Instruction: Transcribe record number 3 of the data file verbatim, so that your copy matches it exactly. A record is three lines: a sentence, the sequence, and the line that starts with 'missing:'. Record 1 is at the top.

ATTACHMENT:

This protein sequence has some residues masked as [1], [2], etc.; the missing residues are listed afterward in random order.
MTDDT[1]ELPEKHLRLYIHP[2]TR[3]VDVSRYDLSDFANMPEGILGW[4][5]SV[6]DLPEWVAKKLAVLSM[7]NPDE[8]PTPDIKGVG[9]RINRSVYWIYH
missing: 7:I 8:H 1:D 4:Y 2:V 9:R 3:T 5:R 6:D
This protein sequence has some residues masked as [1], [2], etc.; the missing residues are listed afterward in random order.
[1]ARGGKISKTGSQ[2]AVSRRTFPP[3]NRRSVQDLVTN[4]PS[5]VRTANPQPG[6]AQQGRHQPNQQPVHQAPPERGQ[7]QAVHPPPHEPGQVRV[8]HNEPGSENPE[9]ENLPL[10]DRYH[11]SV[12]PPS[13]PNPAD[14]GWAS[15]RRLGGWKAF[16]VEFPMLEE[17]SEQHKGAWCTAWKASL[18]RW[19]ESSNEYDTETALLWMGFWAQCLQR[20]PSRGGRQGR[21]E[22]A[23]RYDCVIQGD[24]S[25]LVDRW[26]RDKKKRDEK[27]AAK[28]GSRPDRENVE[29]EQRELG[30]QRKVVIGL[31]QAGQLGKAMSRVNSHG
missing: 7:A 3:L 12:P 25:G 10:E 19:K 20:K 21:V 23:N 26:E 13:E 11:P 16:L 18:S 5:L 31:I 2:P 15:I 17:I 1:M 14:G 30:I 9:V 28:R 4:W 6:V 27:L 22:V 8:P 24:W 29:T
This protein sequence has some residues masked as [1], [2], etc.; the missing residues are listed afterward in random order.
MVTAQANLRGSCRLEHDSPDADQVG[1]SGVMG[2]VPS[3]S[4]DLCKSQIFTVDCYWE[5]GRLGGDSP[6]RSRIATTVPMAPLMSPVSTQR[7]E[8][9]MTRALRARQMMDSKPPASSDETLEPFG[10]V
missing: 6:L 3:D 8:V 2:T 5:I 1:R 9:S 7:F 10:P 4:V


This protein sequence has some residues masked as [1], [2], etc.; the missing residues are listed afterward in random order.
MVTAQANLRGSCRLEHDSPDADQVG[1]SGVMG[2]VPS[3]S[4]DLCKSQIFTVDCYWE[5]GRLGGDSP[6]RSRIATTVPMAPLMSPVSTQR[7]E[8][9]MTRALRARQMMDSKPPASSDETLEPFG[10]V
missing: 6:L 3:D 8:V 2:T 5:I 1:R 9:S 7:F 10:P 4:V